Investigating options for the integrated pest management of celery leaftier (Udea rubigalis)

Monday, November 17, 2014
Exhibit Hall C (Oregon Convention Center)
Jessica Kansman , Department of Entomology, Michigan State University, East Lansing, MI
Zsofia Szendrei , Department of Entomology, Michigan State University, East Lansing, MI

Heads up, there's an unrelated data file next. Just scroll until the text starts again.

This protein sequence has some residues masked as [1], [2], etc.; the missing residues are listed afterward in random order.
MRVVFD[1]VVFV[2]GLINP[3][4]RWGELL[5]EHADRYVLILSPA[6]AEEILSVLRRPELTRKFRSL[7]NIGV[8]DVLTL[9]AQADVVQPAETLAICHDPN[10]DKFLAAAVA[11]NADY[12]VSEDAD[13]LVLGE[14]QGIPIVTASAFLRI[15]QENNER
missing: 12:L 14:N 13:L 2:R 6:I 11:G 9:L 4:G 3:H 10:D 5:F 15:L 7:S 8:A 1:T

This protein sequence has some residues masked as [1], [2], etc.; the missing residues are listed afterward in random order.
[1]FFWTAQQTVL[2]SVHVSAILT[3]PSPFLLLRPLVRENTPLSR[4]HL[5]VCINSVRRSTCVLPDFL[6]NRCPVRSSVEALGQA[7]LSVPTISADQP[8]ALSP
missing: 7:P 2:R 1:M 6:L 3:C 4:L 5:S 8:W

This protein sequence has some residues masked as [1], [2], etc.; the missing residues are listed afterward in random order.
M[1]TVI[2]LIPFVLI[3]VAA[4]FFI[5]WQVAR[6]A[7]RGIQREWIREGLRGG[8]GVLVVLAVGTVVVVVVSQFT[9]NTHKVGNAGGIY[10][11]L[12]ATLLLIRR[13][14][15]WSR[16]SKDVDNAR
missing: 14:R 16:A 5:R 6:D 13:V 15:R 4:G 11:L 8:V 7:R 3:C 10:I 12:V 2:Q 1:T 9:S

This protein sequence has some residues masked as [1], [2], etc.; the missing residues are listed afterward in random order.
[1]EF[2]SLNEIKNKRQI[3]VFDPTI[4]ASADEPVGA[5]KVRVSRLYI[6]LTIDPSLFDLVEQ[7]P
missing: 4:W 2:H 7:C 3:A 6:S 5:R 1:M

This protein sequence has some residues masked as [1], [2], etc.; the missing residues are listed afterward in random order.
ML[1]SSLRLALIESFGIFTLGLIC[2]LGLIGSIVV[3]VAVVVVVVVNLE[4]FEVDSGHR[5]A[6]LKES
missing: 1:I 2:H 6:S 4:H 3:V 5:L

The celery leaftier (Udea rubigalis, Lepidoptera: Crambidae) is a generalist herbivore, attacking horticultural and vegetable crops. It is a pest of celery in the United States, but is lacking monitoring and adequate control methods. Michigan is among the top three states for celery production, with about a $20 million value crop in 2013. Our objective was to identify the semiochemical cues utilized for intraspecies communication. We conducted field trials to determine the sex of the pheromone-emitting moth by creating different virgin moth baits, which were made of wire tea infusers hung in white delta traps. Traps were placed in the field in a randomized, replicated design at multiple commercial celery farms in the 2014 growing season in west Michigan. Bait treatments included: 1) virgin female moths of varying numbers per bait, 2) two virgin female moths of different ages, 3) virgin male moths and, 4) empty baits. Traps were left out for 48 hrs and then the sex of the leaftiers attracted to the traps and the number of moths trapped was recorded. This data was analyzed with an analysis of variance. Virgin female moths attracted males to traps; the empty baits and baits with males did not attract any leaftier moths in the field. The identity of the pheromone was determined by placing virgin female moths in round bottom flasks overnight and collecting the residue left on the glass for GC-MS analysis. The information gathered from this project can be used to develop monitoring traps for commercial celery growers.